Man indicted on federal drug charges


A North Dakota man accused of shooting a Grafton police officer has been indicted on two charges in United States District Court in Grand Forks. A hearing was held this morning in the Federal courthouse in Grand Forks.

Ruben Joe Cruz, who is the suspect in an officer-involved shooting in Grafton, injuring Grafton officer Lucas Campoverde, on August 14, appeared on two charges relating to drugs on the date of the officer-involved shooting. According to court documents, the charges happened "in the District of North Dakota, and elsewhere." He pled not guilty.

Count one is Conspiracy to Possess with Intent to Distribute and Distribute a Controlled Substance. The indictment says Cruz, along with another individual named in the indictment, agreed together and with others to possess, with the intent to distribute, and distribute 500 grams or more of a mixture containing methamphetamine.

Cruz also used violence and the threat of violence to further the drug conspiracy by attempting to murder the officer.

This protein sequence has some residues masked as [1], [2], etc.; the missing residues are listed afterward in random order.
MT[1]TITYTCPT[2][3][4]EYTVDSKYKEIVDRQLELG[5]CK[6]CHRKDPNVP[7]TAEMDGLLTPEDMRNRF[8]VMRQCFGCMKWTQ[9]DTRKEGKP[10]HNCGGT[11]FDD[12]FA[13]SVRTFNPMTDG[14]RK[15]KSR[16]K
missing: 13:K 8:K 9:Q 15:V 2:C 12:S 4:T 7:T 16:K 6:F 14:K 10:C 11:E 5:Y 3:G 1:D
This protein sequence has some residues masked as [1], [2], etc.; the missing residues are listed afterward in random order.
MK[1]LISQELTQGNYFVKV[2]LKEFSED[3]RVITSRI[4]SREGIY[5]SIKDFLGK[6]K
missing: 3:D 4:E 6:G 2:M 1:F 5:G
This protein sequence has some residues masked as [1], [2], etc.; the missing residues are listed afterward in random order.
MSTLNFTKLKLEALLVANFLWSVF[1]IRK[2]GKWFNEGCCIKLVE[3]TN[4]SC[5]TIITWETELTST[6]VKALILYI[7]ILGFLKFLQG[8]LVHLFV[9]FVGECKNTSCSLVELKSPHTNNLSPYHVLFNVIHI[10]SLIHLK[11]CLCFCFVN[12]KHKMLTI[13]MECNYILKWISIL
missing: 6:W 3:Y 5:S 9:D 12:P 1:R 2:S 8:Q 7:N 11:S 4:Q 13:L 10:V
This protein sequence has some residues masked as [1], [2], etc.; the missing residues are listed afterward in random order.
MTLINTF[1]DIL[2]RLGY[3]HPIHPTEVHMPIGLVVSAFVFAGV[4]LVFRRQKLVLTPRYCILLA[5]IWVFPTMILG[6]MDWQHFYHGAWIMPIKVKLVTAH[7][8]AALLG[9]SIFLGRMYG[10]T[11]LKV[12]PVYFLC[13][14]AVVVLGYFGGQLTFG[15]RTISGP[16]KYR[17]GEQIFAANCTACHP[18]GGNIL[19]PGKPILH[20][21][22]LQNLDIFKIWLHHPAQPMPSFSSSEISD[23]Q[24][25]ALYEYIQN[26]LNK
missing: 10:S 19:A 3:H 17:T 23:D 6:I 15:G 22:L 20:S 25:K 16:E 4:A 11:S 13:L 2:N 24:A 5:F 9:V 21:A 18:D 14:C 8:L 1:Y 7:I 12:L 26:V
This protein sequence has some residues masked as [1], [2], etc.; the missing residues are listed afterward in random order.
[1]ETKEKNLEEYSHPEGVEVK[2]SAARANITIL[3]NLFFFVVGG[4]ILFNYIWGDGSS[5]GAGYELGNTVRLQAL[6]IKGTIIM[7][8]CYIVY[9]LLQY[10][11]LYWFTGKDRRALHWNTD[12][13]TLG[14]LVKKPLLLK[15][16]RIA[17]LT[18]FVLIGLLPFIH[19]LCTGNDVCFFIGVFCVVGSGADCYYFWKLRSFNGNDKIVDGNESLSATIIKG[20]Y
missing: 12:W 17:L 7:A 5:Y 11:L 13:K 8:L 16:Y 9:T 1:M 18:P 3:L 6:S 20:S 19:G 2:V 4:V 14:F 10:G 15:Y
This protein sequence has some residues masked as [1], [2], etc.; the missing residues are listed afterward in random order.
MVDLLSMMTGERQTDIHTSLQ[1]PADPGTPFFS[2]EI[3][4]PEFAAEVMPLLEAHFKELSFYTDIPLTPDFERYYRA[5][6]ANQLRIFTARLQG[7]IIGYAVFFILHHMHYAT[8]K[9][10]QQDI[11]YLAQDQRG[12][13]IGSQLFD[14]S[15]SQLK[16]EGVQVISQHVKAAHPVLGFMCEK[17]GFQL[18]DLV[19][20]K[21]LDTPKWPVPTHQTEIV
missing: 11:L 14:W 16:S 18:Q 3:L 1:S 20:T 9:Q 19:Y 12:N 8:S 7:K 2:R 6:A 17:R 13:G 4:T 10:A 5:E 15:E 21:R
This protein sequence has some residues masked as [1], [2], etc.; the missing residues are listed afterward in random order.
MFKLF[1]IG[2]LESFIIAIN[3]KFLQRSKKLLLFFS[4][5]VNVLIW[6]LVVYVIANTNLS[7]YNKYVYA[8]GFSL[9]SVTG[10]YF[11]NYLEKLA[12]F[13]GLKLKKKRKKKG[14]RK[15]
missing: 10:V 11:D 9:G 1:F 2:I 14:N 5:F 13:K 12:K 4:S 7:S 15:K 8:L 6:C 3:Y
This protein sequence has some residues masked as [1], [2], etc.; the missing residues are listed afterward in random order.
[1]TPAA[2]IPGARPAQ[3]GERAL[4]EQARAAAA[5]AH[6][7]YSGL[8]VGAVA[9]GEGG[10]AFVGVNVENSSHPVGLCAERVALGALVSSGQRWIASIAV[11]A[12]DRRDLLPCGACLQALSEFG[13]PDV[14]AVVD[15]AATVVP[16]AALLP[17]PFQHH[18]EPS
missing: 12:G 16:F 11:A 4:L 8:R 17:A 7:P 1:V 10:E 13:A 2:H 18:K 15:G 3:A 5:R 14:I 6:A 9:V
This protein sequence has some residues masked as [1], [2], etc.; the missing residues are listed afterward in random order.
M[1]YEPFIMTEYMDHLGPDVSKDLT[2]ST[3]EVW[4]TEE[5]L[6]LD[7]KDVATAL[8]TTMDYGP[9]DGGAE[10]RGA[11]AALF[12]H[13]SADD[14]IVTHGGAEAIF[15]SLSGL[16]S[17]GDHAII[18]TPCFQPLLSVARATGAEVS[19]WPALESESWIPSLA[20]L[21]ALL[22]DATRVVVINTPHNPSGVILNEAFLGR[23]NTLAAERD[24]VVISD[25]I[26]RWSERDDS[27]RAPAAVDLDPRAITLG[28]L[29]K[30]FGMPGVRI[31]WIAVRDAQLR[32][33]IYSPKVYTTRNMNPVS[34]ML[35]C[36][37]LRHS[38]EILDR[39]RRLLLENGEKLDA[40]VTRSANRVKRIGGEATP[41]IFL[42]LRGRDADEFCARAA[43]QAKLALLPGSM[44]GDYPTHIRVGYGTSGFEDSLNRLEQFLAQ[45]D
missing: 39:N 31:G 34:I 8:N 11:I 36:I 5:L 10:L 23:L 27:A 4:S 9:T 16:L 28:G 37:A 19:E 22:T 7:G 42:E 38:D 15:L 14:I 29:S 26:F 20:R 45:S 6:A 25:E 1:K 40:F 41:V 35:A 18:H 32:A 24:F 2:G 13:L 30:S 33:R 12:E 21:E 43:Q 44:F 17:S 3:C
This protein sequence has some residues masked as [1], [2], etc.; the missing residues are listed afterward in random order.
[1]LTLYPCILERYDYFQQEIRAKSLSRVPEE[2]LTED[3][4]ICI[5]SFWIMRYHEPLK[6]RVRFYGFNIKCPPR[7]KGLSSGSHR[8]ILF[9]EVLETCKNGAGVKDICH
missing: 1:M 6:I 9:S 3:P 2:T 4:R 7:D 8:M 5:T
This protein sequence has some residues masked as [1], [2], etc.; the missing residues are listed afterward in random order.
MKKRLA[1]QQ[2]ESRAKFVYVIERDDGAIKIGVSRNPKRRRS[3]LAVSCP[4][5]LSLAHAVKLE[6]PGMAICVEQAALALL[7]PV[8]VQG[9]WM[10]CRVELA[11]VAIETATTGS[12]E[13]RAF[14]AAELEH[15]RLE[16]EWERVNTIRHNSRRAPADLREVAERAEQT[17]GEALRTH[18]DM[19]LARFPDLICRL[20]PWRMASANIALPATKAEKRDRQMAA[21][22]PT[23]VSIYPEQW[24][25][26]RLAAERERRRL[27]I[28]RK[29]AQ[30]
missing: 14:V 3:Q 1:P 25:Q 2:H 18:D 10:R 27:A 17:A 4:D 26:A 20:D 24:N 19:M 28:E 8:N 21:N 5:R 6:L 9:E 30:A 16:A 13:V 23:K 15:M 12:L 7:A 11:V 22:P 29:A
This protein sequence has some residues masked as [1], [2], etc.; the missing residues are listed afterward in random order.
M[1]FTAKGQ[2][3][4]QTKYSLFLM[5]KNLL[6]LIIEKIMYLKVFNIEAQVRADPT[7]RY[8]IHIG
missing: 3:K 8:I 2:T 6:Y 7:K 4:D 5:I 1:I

The second charge alleges Cruz possessed in excess of 50 grams of methamphetamine, with the intent to distribute.

US District Attorney Drew Wrigley says Cruz's Federal trial has been set for November 3, but could be switched at the request of the defense or due to the backlog created by COVID-19. A detention hearing could also be held, if the defense wishes to have Cruz released, Wrigley says.

"The United States will continue to request the defendant be detained prior to the trial in this matter," he says. "We view him as a danger to the public, as displayed by his action, and also as a danger of flight."

If convicted, Cruz faces a minimum of 10 years in Federal prison for the drug charges. If convicted of the firearm charge, Wrigley says Cruz faces an additional 10 years on the end of the drug sentence. In relation to the shooting of Campoverde, Wrigley says options of charging at either the state or Federal level are still on the table.

"The state can still charge him with the attempted murder of the officer," he says. "But those facts are still very much in play in Federal court, because we're charging him with the Federal crime of discharging a firearm in furtherance of his drug crime."

The proceedings from the state prosecution would come after the Federal court case plays out, Wrigley says.

Cruz is currently in the custody of the US Marshal Service.